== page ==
Endpoints to export the documentation into other formats i.e. swagger
There is also a complete documentation about all internal API endpoints.
The following apps are working with the Fusio API.
The backend app is the app where the administrator can configure the system. The
app is located at
The developer app is designed to quickly setup an API program where new
developers can register and create/manage their apps. The app is located at
The documentation app simply provides an overview of all available endpoints.
It is possible to export the API definition into other schema formats like i.e.
Swagger. The app is located at
The swagger-ui app renders a
documentation based on the OpenAPI specification. The app is located at
It is possible to install Fusio either through composer or manually file download. Place the project into the www directory of the web server.
composer create-project fusio/fusio
- Adjust the configuration file
Open the file
.envin the Fusio directory and change the key
FUSIO_URLto the domain pointing to the public folder. Also insert the database credentials to the
- Execute the installation command
The installation script inserts the Fusio database schema into the provided database. It can be executed with the following command
php bin/fusio install.
- Create administrator user
After the installation is complete you have to create a new administrator account. Therefor you can use the following command
php bin/fusio adduser. Choose as account type "Administrator".
You can verify the installation by visiting the
FUSIO_URL with a browser. You
should see a API response that the installation was successful. The backend is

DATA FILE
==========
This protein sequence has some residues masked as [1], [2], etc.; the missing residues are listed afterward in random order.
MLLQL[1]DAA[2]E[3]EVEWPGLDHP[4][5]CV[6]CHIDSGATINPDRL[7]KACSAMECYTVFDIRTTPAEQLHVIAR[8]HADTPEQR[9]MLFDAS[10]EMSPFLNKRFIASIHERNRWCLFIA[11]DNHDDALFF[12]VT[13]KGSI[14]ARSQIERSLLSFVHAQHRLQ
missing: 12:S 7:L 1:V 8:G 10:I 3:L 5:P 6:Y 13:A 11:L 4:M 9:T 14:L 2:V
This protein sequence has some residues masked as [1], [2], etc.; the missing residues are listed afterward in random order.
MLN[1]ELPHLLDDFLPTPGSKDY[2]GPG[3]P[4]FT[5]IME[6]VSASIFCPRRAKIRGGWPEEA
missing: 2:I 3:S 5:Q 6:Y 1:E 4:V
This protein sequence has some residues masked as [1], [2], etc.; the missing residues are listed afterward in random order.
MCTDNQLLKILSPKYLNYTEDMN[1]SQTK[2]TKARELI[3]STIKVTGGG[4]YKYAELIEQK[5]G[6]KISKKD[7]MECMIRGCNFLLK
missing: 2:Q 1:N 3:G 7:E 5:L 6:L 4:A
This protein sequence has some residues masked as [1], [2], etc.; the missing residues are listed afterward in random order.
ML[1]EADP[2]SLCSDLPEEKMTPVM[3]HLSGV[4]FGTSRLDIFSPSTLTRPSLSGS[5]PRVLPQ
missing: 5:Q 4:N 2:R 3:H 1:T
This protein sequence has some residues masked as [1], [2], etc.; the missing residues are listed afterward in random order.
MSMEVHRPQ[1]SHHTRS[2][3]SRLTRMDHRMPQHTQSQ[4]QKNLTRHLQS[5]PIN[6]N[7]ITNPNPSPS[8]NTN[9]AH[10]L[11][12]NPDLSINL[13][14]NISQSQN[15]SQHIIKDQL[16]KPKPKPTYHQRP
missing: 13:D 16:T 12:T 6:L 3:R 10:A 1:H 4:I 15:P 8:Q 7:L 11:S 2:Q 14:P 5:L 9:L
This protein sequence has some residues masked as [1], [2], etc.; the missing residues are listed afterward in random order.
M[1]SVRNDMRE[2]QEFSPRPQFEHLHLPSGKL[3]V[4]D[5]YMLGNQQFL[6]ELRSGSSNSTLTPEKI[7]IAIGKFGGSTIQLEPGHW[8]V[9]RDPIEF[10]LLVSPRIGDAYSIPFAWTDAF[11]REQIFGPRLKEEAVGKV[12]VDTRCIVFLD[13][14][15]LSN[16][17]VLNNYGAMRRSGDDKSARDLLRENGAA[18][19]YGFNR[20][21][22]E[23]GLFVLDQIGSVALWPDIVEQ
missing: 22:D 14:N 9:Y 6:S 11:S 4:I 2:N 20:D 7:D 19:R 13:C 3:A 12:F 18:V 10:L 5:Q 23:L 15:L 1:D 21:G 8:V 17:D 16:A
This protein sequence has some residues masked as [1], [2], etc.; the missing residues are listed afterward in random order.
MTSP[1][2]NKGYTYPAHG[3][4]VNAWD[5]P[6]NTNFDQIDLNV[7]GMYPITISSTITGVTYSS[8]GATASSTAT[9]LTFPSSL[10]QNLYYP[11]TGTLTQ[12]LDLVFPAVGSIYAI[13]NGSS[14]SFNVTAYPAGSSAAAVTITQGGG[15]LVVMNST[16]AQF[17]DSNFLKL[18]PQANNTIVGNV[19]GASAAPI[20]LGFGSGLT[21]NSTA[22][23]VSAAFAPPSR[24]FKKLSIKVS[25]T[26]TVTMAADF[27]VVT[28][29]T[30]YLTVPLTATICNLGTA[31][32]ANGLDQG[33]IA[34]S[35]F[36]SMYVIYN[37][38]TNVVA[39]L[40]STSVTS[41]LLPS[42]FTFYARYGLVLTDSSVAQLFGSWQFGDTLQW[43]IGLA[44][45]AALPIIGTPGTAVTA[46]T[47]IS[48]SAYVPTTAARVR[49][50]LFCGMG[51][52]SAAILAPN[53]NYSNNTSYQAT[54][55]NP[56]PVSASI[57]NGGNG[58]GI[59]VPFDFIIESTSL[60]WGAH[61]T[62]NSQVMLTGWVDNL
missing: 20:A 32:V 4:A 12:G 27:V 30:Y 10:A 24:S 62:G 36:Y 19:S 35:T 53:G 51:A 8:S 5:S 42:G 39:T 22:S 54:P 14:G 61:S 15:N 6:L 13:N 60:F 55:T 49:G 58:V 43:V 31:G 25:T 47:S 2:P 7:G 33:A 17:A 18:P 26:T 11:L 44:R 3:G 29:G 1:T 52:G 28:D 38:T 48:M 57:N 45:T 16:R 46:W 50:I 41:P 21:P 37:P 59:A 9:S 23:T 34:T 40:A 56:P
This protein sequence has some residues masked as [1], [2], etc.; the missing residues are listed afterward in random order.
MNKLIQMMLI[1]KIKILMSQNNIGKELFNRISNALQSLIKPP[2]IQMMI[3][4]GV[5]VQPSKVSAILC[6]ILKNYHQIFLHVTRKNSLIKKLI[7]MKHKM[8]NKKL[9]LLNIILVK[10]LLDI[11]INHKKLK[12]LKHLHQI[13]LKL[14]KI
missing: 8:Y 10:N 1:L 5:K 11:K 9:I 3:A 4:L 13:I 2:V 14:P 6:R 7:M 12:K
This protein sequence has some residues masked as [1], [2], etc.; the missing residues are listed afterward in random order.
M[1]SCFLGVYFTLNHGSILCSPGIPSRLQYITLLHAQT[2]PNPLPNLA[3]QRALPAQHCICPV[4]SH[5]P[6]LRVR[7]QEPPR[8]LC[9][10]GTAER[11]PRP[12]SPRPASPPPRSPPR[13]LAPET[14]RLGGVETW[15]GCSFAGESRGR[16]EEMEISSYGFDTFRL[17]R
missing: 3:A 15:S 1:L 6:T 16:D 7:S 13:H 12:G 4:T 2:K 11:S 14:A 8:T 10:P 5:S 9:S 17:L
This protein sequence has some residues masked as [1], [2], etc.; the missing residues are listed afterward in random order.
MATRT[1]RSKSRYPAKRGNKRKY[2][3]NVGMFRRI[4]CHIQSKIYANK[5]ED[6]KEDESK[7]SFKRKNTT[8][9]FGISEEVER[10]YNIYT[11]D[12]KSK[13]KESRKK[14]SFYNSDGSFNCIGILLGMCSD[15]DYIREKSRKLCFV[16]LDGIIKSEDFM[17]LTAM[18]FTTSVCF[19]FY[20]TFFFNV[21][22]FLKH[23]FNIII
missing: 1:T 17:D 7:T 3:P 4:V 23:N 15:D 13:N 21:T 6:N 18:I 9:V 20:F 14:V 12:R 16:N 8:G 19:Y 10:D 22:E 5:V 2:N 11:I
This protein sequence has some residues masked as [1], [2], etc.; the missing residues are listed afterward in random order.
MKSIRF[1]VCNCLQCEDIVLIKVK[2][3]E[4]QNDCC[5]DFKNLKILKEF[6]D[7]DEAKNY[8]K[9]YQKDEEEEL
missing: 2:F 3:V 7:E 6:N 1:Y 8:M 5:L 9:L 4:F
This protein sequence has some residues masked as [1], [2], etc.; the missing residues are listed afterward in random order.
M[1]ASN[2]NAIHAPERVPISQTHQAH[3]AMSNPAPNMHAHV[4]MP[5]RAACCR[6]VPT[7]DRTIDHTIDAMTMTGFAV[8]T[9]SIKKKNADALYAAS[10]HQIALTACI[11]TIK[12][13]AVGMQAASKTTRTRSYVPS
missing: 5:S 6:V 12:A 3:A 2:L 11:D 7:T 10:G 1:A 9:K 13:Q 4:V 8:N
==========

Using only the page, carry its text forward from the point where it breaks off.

Alternatively it is also possible to setup a Fusio system through docker. This has the advantage that you automatically get a complete running Fusio system without configuration. This is especially great for testing and evaluation. To setup the container you have to checkout the repository and run the following command:
docker-compose up -d
This builds the Fusio system with a predefined backend account. The credentials
are taken from the env variables
FUSIO_BACKEND_PW in the
docker-compose.yml. If you are planing to run
the container on the internet you must change these credentials.
The official documentation is available at http://fusio.readthedocs.org/
Today there are many use cases where you need a great documented REST API. In the following we list the most popular choices where Fusio comes in to play.
Exposing an API of your business functionality is a great way to extend your product. You enable customers to integrate it into other applications which gives the possibility to open up for new markets. With Fusio you can build such APIs and integrate them seamlessly into your product. We also see many companies which use the API itself as the core product.
With Fusio you can simply build small micro services which solve a specific task in a complex system.
Almost all mobile apps need some form to interact with a remote service. This is mostly done through REST APIs. With Fusio you can easily build such APIs which then can also be used by other applications.
If you have found bugs or want to make feature requests use the bug tracker on GitHub. For code contributions feel free to send a pull request through GitHub, there we can discuss all details of the changes.